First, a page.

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In a region that was a long way from Rome, in the land of Palestine, the angel Gabriel visits with a Levite priest doing his once in a lifetime duty, burning incense in the Temple. The burning of the incense in the Temple was a representation of the prayers of a nation, but exactly that which was prayed is unknown. Some have thought that Zacharias prayed for him and his wife to have a child; this is possible, but not likely. To pray a selfish prayer in the Temple dedicated to the Almighty and His protective care of the nation seems out of line for the occasion.

Before he retires from his Temple duties and goes out to give what is known as the Aaronic blessing (Numbers 6:24-26), Zacharias is suddenly interrupted and visited by God’s messenger Gabriel. Frighten beyond measure, the Lord’s messenger reassures him and announces to him the Lord has heard his prayer and given him that which he and his wife desired. A child would be born to them in their old age.

Zacharias had doubts about such a promise, and inquired of the Lord’s messenger about how he could be sure of this, being two people past the years of child bearing. The angel gives Zacharias another word of reassurance, and for the remainder of the time of Elizabeth’s pregnancy (and before), the doubting priest would be silent, unable to speak. This silence was 1) punitive, 2) a sign, 3) and a certainty of keeping Zacharias’ joy quiet until the Lord said it was okay to speak (some have called this an apocalyptic secrecy).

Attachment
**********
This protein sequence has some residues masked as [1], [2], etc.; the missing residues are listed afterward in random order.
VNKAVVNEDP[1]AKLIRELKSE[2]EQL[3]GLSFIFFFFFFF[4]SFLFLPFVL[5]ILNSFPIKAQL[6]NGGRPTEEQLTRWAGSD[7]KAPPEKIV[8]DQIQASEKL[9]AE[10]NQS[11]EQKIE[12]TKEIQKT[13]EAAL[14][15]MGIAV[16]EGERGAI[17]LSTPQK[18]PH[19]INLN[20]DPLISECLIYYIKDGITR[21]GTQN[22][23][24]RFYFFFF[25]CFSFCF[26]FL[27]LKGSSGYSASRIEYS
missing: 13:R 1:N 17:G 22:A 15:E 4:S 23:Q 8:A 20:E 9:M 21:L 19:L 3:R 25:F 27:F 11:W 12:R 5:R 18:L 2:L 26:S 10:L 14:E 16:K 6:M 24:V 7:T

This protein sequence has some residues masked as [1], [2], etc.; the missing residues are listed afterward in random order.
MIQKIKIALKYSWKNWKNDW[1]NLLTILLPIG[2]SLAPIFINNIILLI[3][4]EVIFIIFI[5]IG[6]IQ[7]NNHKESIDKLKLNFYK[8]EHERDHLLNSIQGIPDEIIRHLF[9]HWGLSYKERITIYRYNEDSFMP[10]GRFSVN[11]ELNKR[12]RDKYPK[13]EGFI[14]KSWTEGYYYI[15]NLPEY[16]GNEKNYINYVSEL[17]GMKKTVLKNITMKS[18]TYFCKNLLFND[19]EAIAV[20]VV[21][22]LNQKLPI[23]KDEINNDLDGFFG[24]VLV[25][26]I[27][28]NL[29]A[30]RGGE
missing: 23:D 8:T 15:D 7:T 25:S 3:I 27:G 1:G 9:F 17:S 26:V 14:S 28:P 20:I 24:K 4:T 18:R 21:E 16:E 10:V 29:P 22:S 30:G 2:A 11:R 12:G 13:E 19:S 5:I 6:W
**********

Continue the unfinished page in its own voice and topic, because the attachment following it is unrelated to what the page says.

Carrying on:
When one thinks about this, it seems that Zacharias’ question was not unreasonable. The Lord, however, did not look upon it that way at all, and neither should have the Levite priest. Clearly, Zacharias knew how these things occurred, and he knew that the man’s limitations are not the Lord’s. Zacharias, of course, did learn, but not before he was taught a silent lesson. A lesson for us in all this is? That which the Lord gave to man is sufficient for us to respond to in faith. RT

 

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